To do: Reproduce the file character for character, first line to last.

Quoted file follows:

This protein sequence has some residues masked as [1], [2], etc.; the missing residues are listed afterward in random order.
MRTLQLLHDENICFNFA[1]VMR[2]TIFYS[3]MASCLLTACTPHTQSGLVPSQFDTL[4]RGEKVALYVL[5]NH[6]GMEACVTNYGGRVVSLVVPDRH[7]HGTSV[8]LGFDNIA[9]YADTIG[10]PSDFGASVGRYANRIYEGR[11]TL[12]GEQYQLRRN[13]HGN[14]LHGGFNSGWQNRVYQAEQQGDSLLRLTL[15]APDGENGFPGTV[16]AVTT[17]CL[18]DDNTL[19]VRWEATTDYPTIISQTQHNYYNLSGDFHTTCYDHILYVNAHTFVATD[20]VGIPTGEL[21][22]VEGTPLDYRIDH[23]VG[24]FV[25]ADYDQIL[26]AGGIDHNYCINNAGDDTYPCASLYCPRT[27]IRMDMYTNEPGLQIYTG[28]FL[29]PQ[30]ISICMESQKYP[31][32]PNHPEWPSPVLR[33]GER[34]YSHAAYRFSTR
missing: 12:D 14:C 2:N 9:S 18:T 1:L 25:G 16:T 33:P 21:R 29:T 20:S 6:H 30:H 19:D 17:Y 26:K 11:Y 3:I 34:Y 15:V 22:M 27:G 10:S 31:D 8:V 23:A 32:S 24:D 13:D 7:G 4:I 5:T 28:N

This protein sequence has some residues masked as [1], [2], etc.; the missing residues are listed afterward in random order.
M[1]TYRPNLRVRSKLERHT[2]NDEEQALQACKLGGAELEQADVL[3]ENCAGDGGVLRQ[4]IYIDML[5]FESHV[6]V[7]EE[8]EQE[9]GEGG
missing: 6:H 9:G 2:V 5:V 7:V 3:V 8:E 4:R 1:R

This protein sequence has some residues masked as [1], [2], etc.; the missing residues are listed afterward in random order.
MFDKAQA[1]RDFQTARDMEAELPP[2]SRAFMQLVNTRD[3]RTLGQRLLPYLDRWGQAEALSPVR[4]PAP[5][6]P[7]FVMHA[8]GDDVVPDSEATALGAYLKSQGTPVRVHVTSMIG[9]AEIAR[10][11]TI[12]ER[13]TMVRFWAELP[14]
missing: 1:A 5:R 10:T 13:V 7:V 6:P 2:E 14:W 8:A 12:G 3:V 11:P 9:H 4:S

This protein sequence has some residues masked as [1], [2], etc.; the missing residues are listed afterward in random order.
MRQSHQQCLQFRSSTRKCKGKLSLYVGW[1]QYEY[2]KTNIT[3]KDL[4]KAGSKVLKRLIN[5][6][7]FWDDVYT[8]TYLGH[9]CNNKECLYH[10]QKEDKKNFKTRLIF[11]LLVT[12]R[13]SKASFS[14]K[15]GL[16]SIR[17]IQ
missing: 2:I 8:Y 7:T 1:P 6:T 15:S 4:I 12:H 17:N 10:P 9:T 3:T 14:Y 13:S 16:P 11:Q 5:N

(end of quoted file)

This protein sequence has some residues masked as [1], [2], etc.; the missing residues are listed afterward in random order.
MRTLQLLHDENICFNFA[1]VMR[2]TIFYS[3]MASCLLTACTPHTQSGLVPSQFDTL[4]RGEKVALYVL[5]NH[6]GMEACVTNYGGRVVSLVVPDRH[7]HGTSV[8]LGFDNIA[9]YADTIG[10]PSDFGASVGRYANRIYEGR[11]TL[12]GEQYQLRRN[13]HGN[14]LHGGFNSGWQNRVYQAEQQGDSLLRLTL[15]APDGENGFPGTV[16]AVTT[17]CL[18]DDNTL[19]VRWEATTDYPTIISQTQHNYYNLSGDFHTTCYDHILYVNAHTFVATD[20]VGIPTGEL[21][22]VEGTPLDYRIDH[23]VG[24]FV[25]ADYDQIL[26]AGGIDHNYCINNAGDDTYPCASLYCPRT[27]IRMDMYTNEPGLQIYTG[28]FL[29]PQ[30]ISICMESQKYP[31][32]PNHPEWPSPVLR[33]GER[34]YSHAAYRFSTR
missing: 12:D 14:C 2:N 9:S 18:T 1:L 25:G 16:T 33:P 21:R 29:T 20:S 6:H 30:H 19:D 17:Y 26:K 11:Y 3:I 34:Y 15:V 22:M 27:G 10:S 31:D 8:V 23:A 32:S 24:D 13:D 7:G 4:I 5:T 28:N

This protein sequence has some residues masked as [1], [2], etc.; the missing residues are listed afterward in random order.
M[1]TYRPNLRVRSKLERHT[2]NDEEQALQACKLGGAELEQADVL[3]ENCAGDGGVLRQ[4]IYIDML[5]FESHV[6]V[7]EE[8]EQE[9]GEGG
missing: 6:H 9:G 2:V 5:V 7:V 3:V 8:E 4:R 1:R

This protein sequence has some residues masked as [1], [2], etc.; the missing residues are listed afterward in random order.
MFDKAQA[1]RDFQTARDMEAELPP[2]SRAFMQLVNTRD[3]RTLGQRLLPYLDRWGQAEALSPVR[4]PAP[5][6]P[7]FVMHA[8]GDDVVPDSEATALGAYLKSQGTPVRVHVTSMIG[9]AEIAR[10][11]TI[12]ER[13]TMVRFWAELP[14]
missing: 1:A 5:R 10:T 13:V 7:V 6:P 2:E 14:W 8:A 12:G 3:V 11:P 9:H 4:S

This protein sequence has some residues masked as [1], [2], etc.; the missing residues are listed afterward in random order.
MRQSHQQCLQFRSSTRKCKGKLSLYVGW[1]QYEY[2]KTNIT[3]KDL[4]KAGSKVLKRLIN[5][6][7]FWDDVYT[8]TYLGH[9]CNNKECLYH[10]QKEDKKNFKTRLIF[11]LLVT[12]R[13]SKASFS[14]K[15]GL[16]SIR[17]IQ
missing: 2:I 8:Y 7:T 1:P 6:T 15:S 4:I 12:H 17:N 10:P 9:T 3:T 14:Y 13:S 16:P 11:Q 5:N